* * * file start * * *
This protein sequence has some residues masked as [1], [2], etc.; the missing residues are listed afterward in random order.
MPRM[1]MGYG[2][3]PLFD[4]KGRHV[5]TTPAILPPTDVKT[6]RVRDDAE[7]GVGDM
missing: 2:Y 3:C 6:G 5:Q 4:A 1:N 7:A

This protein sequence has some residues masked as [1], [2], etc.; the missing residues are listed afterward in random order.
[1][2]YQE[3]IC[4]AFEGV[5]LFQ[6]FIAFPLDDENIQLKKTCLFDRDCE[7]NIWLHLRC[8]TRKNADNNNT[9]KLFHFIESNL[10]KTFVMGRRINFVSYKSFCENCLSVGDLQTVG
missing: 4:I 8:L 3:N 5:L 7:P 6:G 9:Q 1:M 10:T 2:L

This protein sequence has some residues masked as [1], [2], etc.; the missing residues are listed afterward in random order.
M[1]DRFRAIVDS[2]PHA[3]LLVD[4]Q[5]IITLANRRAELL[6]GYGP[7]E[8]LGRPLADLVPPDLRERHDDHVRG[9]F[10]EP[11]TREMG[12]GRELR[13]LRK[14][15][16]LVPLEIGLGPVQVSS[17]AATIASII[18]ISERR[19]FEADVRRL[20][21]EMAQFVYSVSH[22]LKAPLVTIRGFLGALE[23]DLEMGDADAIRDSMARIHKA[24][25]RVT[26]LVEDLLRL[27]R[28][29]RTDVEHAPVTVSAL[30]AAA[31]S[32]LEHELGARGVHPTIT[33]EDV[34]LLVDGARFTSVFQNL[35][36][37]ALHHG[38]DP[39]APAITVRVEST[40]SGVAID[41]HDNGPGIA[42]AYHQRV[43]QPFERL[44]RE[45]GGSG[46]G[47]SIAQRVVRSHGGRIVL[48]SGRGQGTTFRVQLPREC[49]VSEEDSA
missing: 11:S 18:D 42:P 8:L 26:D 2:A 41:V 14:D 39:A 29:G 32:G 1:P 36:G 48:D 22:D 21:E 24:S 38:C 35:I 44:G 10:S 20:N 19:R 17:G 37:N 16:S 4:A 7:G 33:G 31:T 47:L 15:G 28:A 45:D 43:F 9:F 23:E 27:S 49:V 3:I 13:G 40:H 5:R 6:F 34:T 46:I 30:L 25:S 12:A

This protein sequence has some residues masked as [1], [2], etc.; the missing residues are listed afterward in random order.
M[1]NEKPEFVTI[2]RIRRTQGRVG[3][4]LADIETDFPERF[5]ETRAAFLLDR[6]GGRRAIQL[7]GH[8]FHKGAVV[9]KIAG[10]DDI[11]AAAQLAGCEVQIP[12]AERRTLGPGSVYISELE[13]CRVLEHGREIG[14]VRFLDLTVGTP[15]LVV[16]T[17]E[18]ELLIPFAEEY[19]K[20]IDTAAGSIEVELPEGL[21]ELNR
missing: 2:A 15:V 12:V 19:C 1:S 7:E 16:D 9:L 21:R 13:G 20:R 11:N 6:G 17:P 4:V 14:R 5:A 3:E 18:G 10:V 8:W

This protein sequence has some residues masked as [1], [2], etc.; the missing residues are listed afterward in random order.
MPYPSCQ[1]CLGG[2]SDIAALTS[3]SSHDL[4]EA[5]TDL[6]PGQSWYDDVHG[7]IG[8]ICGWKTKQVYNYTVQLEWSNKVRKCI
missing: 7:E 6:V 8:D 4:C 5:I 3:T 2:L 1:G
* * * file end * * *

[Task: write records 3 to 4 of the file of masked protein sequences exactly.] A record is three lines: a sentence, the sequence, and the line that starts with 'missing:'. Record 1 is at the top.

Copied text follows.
This protein sequence has some residues masked as [1], [2], etc.; the missing residues are listed afterward in random order.
M[1]DRFRAIVDS[2]PHA[3]LLVD[4]Q[5]IITLANRRAELL[6]GYGP[7]E[8]LGRPLADLVPPDLRERHDDHVRG[9]F[10]EP[11]TREMG[12]GRELR[13]LRK[14][15][16]LVPLEIGLGPVQVSS[17]AATIASII[18]ISERR[19]FEADVRRL[20][21]EMAQFVYSVSH[22]LKAPLVTIRGFLGALE[23]DLEMGDADAIRDSMARIHKA[24][25]RVT[26]LVEDLLRL[27]R[28][29]RTDVEHAPVTVSAL[30]AAA[31]S[32]LEHELGARGVHPTIT[33]EDV[34]LLVDGARFTSVFQNL[35][36][37]ALHHG[38]DP[39]APAITVRVEST[40]SGVAID[41]HDNGPGIA[42]AYHQRV[43]QPFERL[44]RE[45]GGSG[46]G[47]SIAQRVVRSHGGRIVL[48]SGRGQGTTFRVQLPREC[49]VSEEDSA
missing: 11:S 18:D 42:P 8:L 26:D 2:A 41:V 14:D 39:A 29:G 32:G 1:P 36:G 48:D 22:D 21:E 24:S 38:C 35:I 44:G 10:S 20:N 19:R 17:G 37:N 16:S 4:A 7:G 33:G 31:T 47:L 15:G 28:A 45:D 43:F 9:F 23:E 27:S 49:V 3:I 13:G 40:H 5:R 6:F 34:T 46:I 30:L 25:S 12:A

This protein sequence has some residues masked as [1], [2], etc.; the missing residues are listed afterward in random order.
M[1]NEKPEFVTI[2]RIRRTQGRVG[3][4]LADIETDFPERF[5]ETRAAFLLDR[6]GGRRAIQL[7]GH[8]FHKGAVV[9]KIAG[10]DDI[11]AAAQLAGCEVQIP[12]AERRTLGPGSVYISELE[13]CRVLEHGREIG[14]VRFLDLTVGTP[15]LVV[16]T[17]E[18]ELLIPFAEEY[19]K[20]IDTAAGSIEVELPEGL[21]ELNR
missing: 2:A 15:V 12:V 19:C 1:S 7:E 16:D 9:L 21:R 13:G 20:R 11:N 6:G 17:P 4:V 14:R 5:A 3:E 18:G 10:V 8:W